Welcome to the LitCharts study guide on Aristotle's Poetics. Created by the original team behind SparkNotes, LitCharts are the world's best literature guides.
Poetics: Plot Summary
Poetics: Detailed Summary & Analysis
Poetics: Theme Wheel
Brief Biography of Aristotle
Historical Context of Poetics
Other Books Related to Poetics
- Full Title: Poetics
- When Written: Unknown; likely between 335 and 323 B.C.E.
- Where Written: Athens, Greece
- When Published: Unknown; likely between 335 and 323 B.C.E.
- Literary Period: Classical Greek
- Genre: Literary Theory
- Point of View: First Person
Extra Credit for Poetics
Rumor Has it. Aristotle and Alexander the Great had a falling out related to political disagreements, and after Alexander’s death in 323 B.C.E. under somewhat mysterious circumstances, widespread rumor in Ancient Greece was that Aristotle poisoned him. There was little evidence to support this rumor, but Aristotle was charged with impiety and moral corruption not long after and fled to Euboea, where he died shortly thereafter.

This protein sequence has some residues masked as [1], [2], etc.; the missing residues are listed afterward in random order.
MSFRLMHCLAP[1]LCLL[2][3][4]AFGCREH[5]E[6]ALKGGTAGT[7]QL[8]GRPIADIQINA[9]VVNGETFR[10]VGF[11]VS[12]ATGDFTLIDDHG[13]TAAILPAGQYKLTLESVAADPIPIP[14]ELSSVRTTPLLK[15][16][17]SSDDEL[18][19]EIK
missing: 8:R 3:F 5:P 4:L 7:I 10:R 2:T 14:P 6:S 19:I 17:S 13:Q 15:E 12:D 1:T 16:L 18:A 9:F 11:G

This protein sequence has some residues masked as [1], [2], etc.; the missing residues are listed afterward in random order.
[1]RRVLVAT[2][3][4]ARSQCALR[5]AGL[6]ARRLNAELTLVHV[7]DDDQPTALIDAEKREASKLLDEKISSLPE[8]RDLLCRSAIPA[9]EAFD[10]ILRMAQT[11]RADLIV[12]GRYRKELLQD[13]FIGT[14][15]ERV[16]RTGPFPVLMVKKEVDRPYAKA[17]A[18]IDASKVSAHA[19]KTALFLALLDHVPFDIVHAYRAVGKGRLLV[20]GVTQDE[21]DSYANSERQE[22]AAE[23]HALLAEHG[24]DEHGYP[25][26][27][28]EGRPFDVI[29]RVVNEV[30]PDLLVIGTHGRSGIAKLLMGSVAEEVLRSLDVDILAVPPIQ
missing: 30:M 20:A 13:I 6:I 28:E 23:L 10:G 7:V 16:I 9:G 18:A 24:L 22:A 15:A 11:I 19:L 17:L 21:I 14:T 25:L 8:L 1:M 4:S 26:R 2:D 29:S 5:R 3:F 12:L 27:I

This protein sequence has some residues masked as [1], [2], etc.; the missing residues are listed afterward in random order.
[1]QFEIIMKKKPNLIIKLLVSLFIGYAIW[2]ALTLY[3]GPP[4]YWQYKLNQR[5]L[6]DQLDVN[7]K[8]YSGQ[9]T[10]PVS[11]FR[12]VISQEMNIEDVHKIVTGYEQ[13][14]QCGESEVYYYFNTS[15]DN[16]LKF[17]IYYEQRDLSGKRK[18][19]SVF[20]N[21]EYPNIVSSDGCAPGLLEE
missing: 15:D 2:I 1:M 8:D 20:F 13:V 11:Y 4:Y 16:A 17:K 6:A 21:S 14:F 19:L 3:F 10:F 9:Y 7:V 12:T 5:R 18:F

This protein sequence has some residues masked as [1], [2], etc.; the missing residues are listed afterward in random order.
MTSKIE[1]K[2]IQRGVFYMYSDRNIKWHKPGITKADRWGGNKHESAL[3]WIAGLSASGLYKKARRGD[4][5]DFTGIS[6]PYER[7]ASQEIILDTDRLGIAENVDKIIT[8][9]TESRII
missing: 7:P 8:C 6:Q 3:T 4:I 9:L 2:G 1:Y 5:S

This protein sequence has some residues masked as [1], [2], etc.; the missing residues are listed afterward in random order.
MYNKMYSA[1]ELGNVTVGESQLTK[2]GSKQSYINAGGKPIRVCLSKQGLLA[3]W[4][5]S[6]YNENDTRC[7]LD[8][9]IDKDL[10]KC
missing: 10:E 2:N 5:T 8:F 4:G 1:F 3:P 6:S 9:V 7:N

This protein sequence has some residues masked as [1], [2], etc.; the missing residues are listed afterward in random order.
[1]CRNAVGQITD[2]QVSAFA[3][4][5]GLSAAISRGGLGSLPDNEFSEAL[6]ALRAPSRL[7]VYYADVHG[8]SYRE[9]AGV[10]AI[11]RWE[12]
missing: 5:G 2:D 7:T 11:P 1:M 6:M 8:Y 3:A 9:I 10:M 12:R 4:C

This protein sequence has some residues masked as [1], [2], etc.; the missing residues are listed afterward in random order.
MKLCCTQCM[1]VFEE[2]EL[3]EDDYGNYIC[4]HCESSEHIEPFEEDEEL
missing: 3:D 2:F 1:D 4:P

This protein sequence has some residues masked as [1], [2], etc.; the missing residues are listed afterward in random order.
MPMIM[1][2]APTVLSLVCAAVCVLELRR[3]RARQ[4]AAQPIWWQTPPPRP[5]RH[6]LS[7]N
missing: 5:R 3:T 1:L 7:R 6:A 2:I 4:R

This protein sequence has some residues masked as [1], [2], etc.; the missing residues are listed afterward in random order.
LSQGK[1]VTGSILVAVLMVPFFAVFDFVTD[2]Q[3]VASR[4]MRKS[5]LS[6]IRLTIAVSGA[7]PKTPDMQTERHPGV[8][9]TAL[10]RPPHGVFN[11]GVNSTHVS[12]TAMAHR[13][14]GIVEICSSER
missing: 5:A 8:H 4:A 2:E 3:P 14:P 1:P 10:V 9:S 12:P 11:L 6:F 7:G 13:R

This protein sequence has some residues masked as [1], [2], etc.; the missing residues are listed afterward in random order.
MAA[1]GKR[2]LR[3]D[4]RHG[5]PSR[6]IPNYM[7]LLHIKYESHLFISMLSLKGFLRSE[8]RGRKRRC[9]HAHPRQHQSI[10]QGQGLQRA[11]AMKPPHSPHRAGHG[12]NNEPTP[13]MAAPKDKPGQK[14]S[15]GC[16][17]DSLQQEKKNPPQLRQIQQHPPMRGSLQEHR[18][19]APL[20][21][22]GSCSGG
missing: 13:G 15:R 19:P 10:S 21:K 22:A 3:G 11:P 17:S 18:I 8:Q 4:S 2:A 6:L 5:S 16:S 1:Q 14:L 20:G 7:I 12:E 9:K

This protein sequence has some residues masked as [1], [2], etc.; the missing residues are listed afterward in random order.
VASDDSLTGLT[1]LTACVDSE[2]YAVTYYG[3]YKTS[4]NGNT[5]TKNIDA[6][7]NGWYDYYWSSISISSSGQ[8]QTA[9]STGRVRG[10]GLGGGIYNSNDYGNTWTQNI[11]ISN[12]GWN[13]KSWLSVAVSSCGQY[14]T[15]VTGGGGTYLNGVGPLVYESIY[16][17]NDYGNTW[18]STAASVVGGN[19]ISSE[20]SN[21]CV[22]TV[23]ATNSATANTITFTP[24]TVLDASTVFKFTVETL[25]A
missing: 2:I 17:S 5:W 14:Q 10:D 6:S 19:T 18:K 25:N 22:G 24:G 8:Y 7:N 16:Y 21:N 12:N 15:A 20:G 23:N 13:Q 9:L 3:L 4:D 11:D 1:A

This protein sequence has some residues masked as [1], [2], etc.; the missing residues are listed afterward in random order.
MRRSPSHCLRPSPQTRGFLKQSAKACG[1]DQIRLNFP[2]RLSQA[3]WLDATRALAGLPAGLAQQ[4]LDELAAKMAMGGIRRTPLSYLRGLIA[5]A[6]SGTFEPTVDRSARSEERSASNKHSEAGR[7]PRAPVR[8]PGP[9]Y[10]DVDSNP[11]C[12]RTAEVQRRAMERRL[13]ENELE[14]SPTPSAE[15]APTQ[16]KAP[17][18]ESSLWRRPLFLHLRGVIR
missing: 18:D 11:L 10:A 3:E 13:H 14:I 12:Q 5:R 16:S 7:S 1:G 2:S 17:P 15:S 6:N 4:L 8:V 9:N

Rights and Rituals. Aristotle knew the secrets of the Eleusinian Mysteries, which means that he was initiated into the cult of Demeter and Persephone at Eleusis, a town in the West Attica region of Ancient Greece. The Eleusinian Mysteries encompassed longstanding secret religious rites in the ancient world. Today, no one knows exactly what the ritual involved, but initiates—including Plato, Socrates, and Cicero—were said to embrace eternal life through an immortal soul.